I have recently returned from a three day trip to the battlefields of the Ypres salient and the Somme with Steve Garnett of Battlefront Exploration (www.battlefrontexploration.co.uk ; @bfXsteve on Twitter). I hope to post a couple of blog articles with some of the photos from the trip over the next few days.
After an early crossing on the Eurotunnel and a smooth journey up to the salient we started by visiting Lijssenthoek cemetery. The new visitor centre is quite minimalist (echoing the visitor centre at Tyne Cot), but some of the information is very informative, particularly the ‘timeline’ of the burials in the cemetery. They are carrying out a project similar to the one at Thiepval to collect information and photos about the men who are buried there, which is available to view at the visitor centre and online.
In the cemetery itself I was looking for the headstones of three men from Carshalton; my plan is to include the epitaphs from headstones (where they have one) in my book about the men. The headstone of Private James Jasper RAMC, for example, reads “Greatly beloved; deeply mourned”.
From Lijssenthoek we continued into Ypres itself, and headed straight to the revamped In Flanders Fields museum. The museum focuses on the Belgian experience of the war, which is understandable, but includes information on soldiers from all the major powers. Technology is well utilised and I found the graphics of the shifting front line particularly useful. The museum does not shy away from death, with some quite graphic pictures that certainly seemed to be grabbing the attention of the many school parties that were there. The highlight of the museum, however, is the opportunity to climb the 231 steps of the bell tower for a panoramic view of the salient itself. It is well worth the 2 Euros although quite a tight squeeze once you are up there! Information boards highlight points of interest, such as Hill 60 and Tyne Cot, and you really get a sense of how flat the landscape is; the rise of the Passchendaele ridge barely perceptible.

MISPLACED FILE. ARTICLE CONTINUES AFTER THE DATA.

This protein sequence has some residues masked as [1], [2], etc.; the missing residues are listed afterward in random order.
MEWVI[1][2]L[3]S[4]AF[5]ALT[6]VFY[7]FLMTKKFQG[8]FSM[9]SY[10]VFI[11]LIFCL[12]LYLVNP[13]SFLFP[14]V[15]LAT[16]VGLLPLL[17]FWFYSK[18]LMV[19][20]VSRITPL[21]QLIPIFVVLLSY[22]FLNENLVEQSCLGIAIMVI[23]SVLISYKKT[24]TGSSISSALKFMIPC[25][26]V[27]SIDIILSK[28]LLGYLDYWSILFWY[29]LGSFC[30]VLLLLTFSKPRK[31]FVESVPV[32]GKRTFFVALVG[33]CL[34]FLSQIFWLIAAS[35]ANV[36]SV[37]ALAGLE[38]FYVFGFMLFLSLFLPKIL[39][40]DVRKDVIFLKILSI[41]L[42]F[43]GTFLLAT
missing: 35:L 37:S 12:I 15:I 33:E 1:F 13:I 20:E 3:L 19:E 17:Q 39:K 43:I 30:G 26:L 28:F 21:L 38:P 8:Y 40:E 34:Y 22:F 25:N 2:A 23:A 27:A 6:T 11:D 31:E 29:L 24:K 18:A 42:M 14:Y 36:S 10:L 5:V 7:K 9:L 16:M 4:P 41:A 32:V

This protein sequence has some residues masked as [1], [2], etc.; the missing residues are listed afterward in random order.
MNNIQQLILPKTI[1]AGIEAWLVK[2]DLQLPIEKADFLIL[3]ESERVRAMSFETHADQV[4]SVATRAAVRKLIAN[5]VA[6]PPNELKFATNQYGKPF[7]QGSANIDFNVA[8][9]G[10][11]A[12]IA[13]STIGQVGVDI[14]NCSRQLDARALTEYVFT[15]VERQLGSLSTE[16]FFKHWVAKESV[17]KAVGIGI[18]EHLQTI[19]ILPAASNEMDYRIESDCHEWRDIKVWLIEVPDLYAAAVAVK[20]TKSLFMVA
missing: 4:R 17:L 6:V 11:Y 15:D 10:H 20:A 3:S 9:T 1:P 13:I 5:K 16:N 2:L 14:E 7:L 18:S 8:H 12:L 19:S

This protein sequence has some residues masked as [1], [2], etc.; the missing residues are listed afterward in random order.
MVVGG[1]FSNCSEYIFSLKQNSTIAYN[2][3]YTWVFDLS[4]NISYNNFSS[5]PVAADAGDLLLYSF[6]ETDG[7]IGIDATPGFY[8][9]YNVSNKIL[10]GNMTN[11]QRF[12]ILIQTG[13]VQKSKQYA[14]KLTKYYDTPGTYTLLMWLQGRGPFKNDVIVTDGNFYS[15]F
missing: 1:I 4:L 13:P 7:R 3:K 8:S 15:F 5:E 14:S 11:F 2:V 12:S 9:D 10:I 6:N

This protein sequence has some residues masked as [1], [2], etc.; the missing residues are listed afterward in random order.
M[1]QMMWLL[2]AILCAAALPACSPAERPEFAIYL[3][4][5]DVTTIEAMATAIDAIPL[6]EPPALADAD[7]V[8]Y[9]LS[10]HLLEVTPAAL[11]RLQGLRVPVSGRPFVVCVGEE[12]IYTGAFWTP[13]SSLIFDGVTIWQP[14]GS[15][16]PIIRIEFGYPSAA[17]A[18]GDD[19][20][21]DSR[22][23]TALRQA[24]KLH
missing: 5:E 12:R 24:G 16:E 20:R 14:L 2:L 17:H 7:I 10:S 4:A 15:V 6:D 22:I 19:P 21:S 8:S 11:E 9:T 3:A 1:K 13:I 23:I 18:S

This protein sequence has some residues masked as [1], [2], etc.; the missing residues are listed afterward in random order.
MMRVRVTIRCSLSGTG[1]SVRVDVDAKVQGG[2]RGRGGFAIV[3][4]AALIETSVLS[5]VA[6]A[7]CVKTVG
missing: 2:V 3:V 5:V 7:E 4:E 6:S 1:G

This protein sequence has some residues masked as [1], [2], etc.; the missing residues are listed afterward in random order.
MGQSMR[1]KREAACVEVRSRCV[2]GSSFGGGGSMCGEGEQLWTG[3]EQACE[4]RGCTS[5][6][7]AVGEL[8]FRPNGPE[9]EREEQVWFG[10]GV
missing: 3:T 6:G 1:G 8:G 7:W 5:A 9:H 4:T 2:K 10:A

After a quick stop at Canada Farm cemetery we drove towards Westrozebeke, a small village north of Passchendaele. It was near here that my Great Great Uncle William MacDuff had been killed in action on 2nd December 1917. It was finding out about him that really sparked my interest in the First World War, and visiting where he died was the culmination of a great deal of research into his life and death. Whilst the Passchendaele campaign officially ended on 10th November 1917, operations continued into early December to try and take the northern tip of the Passchendaele ridge. A night attack was carried out on 2nd December involving battalions from two divisions; my Great Great Uncle was one of the 1,687 men who were killed, wounded, or missing that night.
Using aerial photos, trench maps, and operation orders, I had been able to locate the exact area over which William’s battalion, the 11th Border Regiment, had attacked – an area of about 250 yards by 400 yards. Actually seeing the ground really helped to put the attack in context. The battalion’s jumping off point was a depression in the ground; they advanced up a slight ridge and at some point William MacDuff was shot by a machine gun. The battalion were able to take their objective, Mallet Copse, but had to retire due to enemy fire. The copse is now gone but I was able to stand at what would have been the edge, and look across the ground William and his men would have advanced over.
William, along with 85 men from his battalion who were killed that night, have no known grave. The fact that they may still be lying under the ground I was standing on was particularly poignant.
Some evidence of the war was still visible; an 18 pounder shell, a stokes mortar, and numerous lumps of rusted metal. A plaque and tree to a Private of the 16th Highland Light Infantry, who advanced to the right of the Border Regiment, is the only other indication that the area was fought over.
After this is was only fitting that we visit Tyne Cot, where William’s name appears alongside nearly 35,000 others who are missing.
We headed back to Ypres via Gheluvelt, scene of the dramatic counter-attack by the 2nd Worcesters on 31st October 1914, and the 18th Division memorial at ‘Clapham Junction’.
Our last tip of the day was to attend the Last Post ceremony under the Menin Gate. The ceremony never fails to move me, and having been following William’s last moments during the day, was particularly touching. The following morning, we headed south towards Loos and the Somme.
Part 2 to follow…